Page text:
I must have the gentleman to haul and draw with the mariner, and the mariner with the gentleman...I would know him, that would refuse to set his hand to a rope, but I know there is not any such here.

In J. S. Corbett ‘Drake and the Tudor Navy’ (1898) vol. 1, ch. 9

4.86 Joseph Rodman Drake 1795-1820

Forever float that standard sheet!

Where breathes the foe but falls before us, With Freedom’s soil beneath our feet, And Freedom’s banner streaming o’er us?

‘The American Flag’ in New York Evening Post, 29 May 1819 (attributed also to Fitz-Greene Halleck)

4.87William A. Drake 1899—

See Greta Garbo (7.11)

4.88Michael Drayton 1563-1631

Fair stood the wind for France When we our sails advance, Nor now to prove our chance Longer will tarry.

‘To the Cambro-Britons’ (1619) ‘Agincourt’

O when shall English men

With such acts fill a pen? Or England breed again Such a King Harry?

‘To the Cambro-Britons’ (1619) ‘Agincourt’

Ill news hath wings, and with the wind doth go, Comfort’s a cripple and comes ever slow.

‘The Barrons’ Wars’ (1603) canto 2, st. 28

He of a temper was so absolute,

As that it seemed when Nature him began, She meant to show all, that might be in man.

‘The Barrons’ Wars’ (1603) canto 3, st. 40

The mind is free, whate’er afflict the man, A King’s a King, do Fortune what she can.

‘The Barrons’ Wars’ (1603) canto 5, st. 36

Thus when we fondly flatter our desires, Our best conceits do prove the greatest liars.

‘The Barrons’ Wars’ (1603) canto 6, st. 94

When Time shall turn those amber locks to grey, My verse again shall gild and make them gay.

‘England’s Heroical Epistles’ (1597) ‘Henry Howard, Earl of Surrey, to the Lady Geraldine’ l. 123

Queens hereafter shall be glad to live Upon the alms of thy superfluous praise.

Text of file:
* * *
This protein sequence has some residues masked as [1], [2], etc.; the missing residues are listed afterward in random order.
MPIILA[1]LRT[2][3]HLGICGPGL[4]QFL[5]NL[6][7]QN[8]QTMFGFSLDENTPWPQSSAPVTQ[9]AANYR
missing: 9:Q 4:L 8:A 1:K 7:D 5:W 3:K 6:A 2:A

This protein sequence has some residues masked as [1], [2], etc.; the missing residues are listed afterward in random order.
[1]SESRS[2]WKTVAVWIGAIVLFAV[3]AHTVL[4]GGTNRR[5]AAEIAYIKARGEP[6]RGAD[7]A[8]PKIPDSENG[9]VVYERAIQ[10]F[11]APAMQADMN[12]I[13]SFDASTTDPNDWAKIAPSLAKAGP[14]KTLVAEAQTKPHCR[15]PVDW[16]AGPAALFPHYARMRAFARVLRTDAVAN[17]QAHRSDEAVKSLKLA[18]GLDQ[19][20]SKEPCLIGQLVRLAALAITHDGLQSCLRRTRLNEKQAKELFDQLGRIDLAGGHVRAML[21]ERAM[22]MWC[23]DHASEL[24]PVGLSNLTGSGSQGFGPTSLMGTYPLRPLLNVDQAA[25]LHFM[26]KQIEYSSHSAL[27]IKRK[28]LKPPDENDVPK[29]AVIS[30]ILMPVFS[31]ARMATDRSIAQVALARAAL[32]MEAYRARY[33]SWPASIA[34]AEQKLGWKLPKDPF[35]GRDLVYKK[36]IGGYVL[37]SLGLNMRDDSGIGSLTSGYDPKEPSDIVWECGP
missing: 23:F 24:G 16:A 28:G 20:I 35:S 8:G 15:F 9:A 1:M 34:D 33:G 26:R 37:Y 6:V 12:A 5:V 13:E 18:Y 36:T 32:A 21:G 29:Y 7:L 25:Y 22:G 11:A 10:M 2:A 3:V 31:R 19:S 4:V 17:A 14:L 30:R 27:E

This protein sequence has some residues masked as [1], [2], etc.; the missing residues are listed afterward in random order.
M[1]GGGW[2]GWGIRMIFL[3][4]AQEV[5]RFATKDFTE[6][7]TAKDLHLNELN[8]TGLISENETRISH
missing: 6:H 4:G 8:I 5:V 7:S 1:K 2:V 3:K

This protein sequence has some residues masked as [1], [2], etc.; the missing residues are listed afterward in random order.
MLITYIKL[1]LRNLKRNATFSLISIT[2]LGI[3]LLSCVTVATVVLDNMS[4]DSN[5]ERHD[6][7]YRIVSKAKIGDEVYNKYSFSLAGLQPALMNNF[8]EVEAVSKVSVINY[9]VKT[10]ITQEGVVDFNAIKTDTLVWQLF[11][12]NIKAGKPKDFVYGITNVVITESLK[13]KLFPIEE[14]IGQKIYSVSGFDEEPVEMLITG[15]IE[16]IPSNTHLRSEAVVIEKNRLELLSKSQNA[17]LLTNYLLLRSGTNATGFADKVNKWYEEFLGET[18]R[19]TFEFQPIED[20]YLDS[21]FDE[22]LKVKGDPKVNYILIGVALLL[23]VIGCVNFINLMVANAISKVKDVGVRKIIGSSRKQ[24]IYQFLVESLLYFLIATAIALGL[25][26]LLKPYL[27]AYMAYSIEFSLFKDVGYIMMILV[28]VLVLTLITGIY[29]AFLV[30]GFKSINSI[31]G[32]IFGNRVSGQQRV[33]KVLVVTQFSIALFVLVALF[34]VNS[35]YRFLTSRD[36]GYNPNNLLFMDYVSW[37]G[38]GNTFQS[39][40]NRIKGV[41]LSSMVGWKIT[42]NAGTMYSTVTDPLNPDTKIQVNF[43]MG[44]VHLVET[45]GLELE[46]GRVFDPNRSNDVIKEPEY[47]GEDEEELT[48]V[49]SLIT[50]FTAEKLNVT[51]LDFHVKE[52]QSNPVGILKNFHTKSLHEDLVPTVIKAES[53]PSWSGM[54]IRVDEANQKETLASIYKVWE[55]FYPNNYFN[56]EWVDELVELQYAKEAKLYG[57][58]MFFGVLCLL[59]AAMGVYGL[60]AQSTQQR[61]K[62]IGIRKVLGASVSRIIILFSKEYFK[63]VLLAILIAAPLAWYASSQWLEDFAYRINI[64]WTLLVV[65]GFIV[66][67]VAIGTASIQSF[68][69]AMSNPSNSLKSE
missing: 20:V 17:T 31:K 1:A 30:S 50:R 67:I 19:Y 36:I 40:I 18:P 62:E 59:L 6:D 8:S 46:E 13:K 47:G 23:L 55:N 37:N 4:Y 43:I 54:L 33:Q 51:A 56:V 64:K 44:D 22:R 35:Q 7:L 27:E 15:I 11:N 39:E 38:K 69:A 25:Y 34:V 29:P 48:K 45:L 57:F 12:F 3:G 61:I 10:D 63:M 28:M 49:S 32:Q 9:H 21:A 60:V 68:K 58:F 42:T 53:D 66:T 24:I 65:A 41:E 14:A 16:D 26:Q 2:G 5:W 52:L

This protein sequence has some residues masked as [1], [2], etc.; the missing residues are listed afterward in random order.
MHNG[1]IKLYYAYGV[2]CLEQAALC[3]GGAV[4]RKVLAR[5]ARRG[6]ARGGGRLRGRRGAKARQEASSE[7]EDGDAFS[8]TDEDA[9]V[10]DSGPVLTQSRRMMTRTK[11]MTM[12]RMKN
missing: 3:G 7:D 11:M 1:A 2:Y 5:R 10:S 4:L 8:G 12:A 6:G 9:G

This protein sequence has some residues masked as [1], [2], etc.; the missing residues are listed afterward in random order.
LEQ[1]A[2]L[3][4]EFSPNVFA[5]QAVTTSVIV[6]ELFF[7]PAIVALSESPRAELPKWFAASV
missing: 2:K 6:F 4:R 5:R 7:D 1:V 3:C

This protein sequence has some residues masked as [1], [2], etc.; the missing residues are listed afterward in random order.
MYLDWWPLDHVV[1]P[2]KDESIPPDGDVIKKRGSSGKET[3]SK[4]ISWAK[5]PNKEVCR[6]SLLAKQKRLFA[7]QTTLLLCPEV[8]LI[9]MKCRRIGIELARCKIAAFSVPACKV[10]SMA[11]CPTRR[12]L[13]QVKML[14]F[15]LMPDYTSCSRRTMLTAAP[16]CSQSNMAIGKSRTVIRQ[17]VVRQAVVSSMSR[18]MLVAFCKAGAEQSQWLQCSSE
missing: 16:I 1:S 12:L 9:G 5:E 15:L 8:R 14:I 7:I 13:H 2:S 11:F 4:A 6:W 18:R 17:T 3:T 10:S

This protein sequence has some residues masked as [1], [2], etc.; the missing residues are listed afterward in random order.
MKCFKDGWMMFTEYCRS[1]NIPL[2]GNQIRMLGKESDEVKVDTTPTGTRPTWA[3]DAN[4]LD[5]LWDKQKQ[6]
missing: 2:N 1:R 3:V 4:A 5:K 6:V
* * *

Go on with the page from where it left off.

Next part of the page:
‘Idea’ (1619) sonnet 6

Since there’s no help, come let us kiss and part, Nay, I have done: you get no more of me,

And I am glad, yea glad with all my heart, That thus so cleanly, I myself can free, Shake hands for ever, cancel all our vows, And when we meet at any time again,

Be it not seen in either of our brows, That we one jot of former love retain;

Now at the last gasp of Love’s latest breath, When his pulse failing, Passion speechless lies, When Faith is kneeling by his bed of death, And Innocence is closing up his eyes,

Now if thou wouldst, when all have given him over, From death to life, thou might’st him yet recover.

‘Idea’ (1619) sonnet 61

That shire which we the Heart of England well may call.

‘Poly-Olbion’ (1612-22) song 13, l. 2 (Warwickshire)

Crave the tuneful nightingale to help you with her lay, The ousel and the throstlecock, chief music of our May.

‘The Shepherd’s Garland’ (1593) eclogue 3, l. 17

To my mild tutor merrily I came (For I was then a proper goodly page

Much like a pigmy, scarce ten years of age) Clasping my slender arms about his thigh. O my dear master! cannot you (quoth I) Make me a poet? Do it, if you can,

And you shall see, I’ll quickly be a man.

‘To Henry Reynolds, of Poets and Poesy’ l. 24

Had in him those brave translunary things, That the first poets had.

‘To Henry Reynolds, of Poets and Poesy’ l.106 (on Marlowe)

For that fine madness still he did retain Which rightly should possess a poet’s brain.

‘To Henry Reynolds, of Poets and Poesy’ l. 109 (on Marlowe)

Next these, learn’d Jonson, in this list I bring, Who had drunk deep of the Pierian spring.

‘To Henry Reynolds, of Poets and Poesy’ l. 129.

I pray thee leave, love me no more, Call home the heart you gave me, I but in vain the saint adore,

That can, but will not, save me.

‘To His Coy Love’

These poor half-kisses kill me quite.

‘To His Coy Love’

4.89 William Drennan 1754-1820

Nor one feeling of vengeance presume to defile The cause, or the men, of the Emerald Isle.

‘Erin’ (1795) st. 3

4.90 John Drinkwater 1882-1937

In the corridors under there is nothing but sleep. And stiller than ever on orchard boughs they keep Tryst with the moon, and deep is the silence, deep On moon-washed apples of wonder.

‘Moonlit Apples’ (1917)

4.91 Thomas Drummond 1797-1840

Property has its duties as well as its rights.

Letter to the Earl of Donoughmore, 22 May 1838, in R. Barry O’Brien ‘Thomas Drummond...Life and Letters’ (1889) p. 284

4.92 William Drummond of Hawthornden 1585-1649

Only the echoes which he made relent, Ring from their marble caves repent, repent.

‘For the Baptist’ (1623)

Phoebus, arise,

And paint the sable skies, With azure, white, and red.